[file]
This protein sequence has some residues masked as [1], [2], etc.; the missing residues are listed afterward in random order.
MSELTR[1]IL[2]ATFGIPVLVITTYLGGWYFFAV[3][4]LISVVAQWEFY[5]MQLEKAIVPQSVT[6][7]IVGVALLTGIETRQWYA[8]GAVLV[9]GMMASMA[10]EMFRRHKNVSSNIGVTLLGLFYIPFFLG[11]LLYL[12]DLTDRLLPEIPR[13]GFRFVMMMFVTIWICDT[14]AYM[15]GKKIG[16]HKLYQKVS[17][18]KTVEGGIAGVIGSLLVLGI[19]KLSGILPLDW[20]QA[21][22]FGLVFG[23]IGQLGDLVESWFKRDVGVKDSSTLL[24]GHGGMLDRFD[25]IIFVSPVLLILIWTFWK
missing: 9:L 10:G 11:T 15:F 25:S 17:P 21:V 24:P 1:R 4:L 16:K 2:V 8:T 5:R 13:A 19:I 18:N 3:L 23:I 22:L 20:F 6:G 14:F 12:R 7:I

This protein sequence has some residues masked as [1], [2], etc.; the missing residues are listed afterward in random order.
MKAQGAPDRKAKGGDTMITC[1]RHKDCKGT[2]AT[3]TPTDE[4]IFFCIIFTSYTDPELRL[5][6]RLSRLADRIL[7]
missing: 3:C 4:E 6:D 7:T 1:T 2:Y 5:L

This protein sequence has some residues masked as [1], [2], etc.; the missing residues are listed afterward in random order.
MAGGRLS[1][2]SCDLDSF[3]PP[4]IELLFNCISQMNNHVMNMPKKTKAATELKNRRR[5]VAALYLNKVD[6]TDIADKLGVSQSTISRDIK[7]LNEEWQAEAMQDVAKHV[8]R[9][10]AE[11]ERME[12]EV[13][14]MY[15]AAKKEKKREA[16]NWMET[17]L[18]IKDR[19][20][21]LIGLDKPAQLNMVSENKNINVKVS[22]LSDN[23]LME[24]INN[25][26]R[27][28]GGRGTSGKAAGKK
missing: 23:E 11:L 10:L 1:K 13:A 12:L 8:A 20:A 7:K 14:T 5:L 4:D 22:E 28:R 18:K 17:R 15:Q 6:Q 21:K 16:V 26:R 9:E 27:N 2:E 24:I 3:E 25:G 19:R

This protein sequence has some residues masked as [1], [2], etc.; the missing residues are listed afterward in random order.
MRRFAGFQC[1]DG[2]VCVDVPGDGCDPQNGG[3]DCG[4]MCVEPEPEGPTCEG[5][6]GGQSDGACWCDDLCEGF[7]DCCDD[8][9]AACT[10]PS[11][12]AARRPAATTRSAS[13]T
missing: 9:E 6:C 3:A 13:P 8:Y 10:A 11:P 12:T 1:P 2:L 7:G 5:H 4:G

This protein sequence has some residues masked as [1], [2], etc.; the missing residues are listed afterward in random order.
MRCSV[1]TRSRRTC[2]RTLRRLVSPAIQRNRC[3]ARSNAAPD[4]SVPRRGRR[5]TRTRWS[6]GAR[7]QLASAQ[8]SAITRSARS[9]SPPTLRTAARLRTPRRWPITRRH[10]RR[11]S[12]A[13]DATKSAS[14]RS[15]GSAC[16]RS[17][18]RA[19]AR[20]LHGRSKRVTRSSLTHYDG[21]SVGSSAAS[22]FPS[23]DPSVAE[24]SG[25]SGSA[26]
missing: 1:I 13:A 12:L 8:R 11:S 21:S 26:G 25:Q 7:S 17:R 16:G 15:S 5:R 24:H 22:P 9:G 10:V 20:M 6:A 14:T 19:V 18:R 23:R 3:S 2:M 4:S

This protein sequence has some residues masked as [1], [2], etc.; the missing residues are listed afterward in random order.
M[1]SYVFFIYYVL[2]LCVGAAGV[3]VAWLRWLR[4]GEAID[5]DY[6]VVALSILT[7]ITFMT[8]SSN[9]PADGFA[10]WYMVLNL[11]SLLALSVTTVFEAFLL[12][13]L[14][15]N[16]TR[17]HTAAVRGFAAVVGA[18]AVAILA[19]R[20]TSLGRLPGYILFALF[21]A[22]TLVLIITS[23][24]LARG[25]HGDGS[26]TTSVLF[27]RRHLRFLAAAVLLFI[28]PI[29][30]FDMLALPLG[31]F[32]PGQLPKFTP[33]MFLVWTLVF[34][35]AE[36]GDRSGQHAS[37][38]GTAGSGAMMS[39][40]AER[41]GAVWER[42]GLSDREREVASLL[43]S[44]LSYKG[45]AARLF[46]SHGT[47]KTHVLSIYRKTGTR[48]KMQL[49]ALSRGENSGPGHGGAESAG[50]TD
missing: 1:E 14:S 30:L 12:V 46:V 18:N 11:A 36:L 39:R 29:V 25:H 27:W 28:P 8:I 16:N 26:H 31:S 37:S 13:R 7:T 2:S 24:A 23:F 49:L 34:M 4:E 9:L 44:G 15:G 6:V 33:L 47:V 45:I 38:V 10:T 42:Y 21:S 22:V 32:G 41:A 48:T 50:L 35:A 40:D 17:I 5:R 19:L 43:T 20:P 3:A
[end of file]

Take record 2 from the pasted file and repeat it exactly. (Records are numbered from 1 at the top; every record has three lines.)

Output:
This protein sequence has some residues masked as [1], [2], etc.; the missing residues are listed afterward in random order.
MKAQGAPDRKAKGGDTMITC[1]RHKDCKGT[2]AT[3]TPTDE[4]IFFCIIFTSYTDPELRL[5][6]RLSRLADRIL[7]
missing: 3:C 4:E 6:D 7:T 1:T 2:Y 5:L